When you hear the word "perm," it's easy to think of the crinkly, crimped perm of the 80s. Thankfully for all of us, technology has far surpassed that. Today, perms can be fine-tuned to give you exactly the kind of wave you want—whatever that may be. You can simply add body to fine, limp hair; you can get loose, sexy waves; or you can go for the corkscrew curls that many straight-haired girls covet (and curly-all-their-lives girls tend to be sick of). Even a "straight perm," which will semi-straighten curly or wavy hair, can be created with perm solution.
So what should one consider when getting a perm?
Virgin hair, or that has not been colored, makes the best candidate for a perm, but innovations in the technology mean pretty much anyone can get a perm. Still, the last thing anyone wants is frizzy, brittle hair that breaks off in chunks, so consult with your stylist if you're on the fence. Nonetheless, gone are the days that hair type dictated whether you could get a perm or not. It's important to keep in mind that not all stylists today do perms, and because the process is so intensive, you don't want a technician who doesn't do them on a semi-regular basis. Call salons beforehand and ask if they have a perm specialist, book a consultation, and bring pictures of the type of hair you want.
The process of getting a perm can take one to two hours, depending on how long your hair is, how thick it is, and how fast your stylist is. Avoid deep-conditioning your hair for at least 24 hours before the perm, because otherwise it may not take. During your treatment, your stylist will apply a single chemical solution to break the structural bonds in your hair, and later, another called a "neutralizer." The tightness of your curl depends on the size of the rod your stylist uses and the length of time the initial solution stays in. If you're worried you'll end up with too-tight curls, ask your stylist to show you the types of rods she is using, and if something doesn't look right, speak up! Afterwards, keep in mind that a perm takes 28 hours to relax, so you should give your hair a bit of time before you get too worried about the end result.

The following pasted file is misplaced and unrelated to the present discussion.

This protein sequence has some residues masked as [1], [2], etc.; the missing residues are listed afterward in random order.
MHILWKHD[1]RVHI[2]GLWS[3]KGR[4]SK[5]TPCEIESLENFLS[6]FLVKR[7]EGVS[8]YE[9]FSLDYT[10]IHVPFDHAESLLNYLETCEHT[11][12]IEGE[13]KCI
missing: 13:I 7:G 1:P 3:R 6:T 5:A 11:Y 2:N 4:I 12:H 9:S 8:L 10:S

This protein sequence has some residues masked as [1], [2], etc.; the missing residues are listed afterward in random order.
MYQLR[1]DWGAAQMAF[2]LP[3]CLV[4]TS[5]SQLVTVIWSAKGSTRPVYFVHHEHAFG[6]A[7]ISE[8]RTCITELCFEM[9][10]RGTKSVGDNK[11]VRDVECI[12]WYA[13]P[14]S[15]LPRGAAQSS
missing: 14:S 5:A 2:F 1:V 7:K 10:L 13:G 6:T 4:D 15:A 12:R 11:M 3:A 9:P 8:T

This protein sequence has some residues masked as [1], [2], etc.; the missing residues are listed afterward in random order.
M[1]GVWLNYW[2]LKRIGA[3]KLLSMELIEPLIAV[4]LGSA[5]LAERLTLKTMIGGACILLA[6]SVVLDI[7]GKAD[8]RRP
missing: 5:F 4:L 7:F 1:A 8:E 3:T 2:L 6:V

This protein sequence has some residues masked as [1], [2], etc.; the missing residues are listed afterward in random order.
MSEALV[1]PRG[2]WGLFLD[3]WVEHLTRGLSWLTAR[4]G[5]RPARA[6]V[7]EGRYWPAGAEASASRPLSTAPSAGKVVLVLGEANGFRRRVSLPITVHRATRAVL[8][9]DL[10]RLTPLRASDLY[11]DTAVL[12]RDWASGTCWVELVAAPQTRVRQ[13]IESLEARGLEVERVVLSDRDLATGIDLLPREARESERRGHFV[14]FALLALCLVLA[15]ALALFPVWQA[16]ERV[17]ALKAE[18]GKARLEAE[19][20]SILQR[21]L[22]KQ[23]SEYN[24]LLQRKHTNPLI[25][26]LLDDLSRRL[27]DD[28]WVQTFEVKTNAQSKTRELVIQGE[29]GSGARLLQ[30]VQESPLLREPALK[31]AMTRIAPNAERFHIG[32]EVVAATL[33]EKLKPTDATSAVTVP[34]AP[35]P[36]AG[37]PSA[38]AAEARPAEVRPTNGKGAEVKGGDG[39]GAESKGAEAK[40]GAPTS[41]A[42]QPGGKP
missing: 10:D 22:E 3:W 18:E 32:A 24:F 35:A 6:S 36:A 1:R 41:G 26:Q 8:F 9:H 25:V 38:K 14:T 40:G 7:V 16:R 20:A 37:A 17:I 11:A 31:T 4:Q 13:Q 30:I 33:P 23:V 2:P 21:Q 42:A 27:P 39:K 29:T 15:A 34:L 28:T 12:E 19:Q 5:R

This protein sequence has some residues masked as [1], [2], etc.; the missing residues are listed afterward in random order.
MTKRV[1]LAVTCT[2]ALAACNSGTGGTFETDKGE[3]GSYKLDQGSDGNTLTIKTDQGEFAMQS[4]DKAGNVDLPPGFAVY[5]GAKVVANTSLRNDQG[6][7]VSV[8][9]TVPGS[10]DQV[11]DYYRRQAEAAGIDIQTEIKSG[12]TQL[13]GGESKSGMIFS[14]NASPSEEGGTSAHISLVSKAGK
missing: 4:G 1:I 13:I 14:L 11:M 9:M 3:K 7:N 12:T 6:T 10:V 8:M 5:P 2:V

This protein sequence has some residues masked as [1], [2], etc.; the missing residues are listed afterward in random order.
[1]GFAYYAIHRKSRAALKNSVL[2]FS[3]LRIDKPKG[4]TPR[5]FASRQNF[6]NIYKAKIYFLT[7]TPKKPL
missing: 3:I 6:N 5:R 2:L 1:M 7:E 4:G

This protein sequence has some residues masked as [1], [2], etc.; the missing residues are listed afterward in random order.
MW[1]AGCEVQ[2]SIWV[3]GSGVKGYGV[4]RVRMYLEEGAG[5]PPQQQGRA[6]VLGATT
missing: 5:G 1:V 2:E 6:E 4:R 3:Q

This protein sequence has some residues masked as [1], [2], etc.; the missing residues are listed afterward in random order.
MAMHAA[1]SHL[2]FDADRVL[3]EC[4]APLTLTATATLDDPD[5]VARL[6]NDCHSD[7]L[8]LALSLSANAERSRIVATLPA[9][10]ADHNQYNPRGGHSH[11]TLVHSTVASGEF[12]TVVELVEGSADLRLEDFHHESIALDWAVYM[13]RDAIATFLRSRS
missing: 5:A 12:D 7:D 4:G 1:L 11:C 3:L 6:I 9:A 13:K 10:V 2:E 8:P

To straighten hair, a professional will apply the perm solution to curly hair, combing it out until it's straight and then rinsing out the solution. The hair has to be combed thoroughly and repeatedly so it doesn't re-curl, then a neutralizer is applied and rinsed out. To morph super curly hair into more waves or fatter curls, and keep it frizz-free and straight at the root, the stylist may wind your hair onto large rods. If you're not sure you should use perm solution to straighten, consider your other options: thermal reconditioning (also called Japanese straightening) and Brazilian straightening are both popular alternatives.
To maintain your perm, treat your hair as you would if your hair was naturally curly (or naturally straight, depending on the case.) Use hydrating shampoos and conditioners formulated for curly or permed hair, and condition regularly. Avoid styling products that contain alcohol, which can cause frizz. Before you leave the salon, be sure to get tips and product recommendations from your stylist. Advice for your particular hair and new style can save you a lot of time and money after the fact.
Generally, perms tend to last about six months, and they're roughly as bad for your hair as coloring it would be. Unlike hair color, though, a perm won't wash out and can't be chemically reversed. A perm always has to grow out, but thankfully, they typically grow out to natural-looking waves.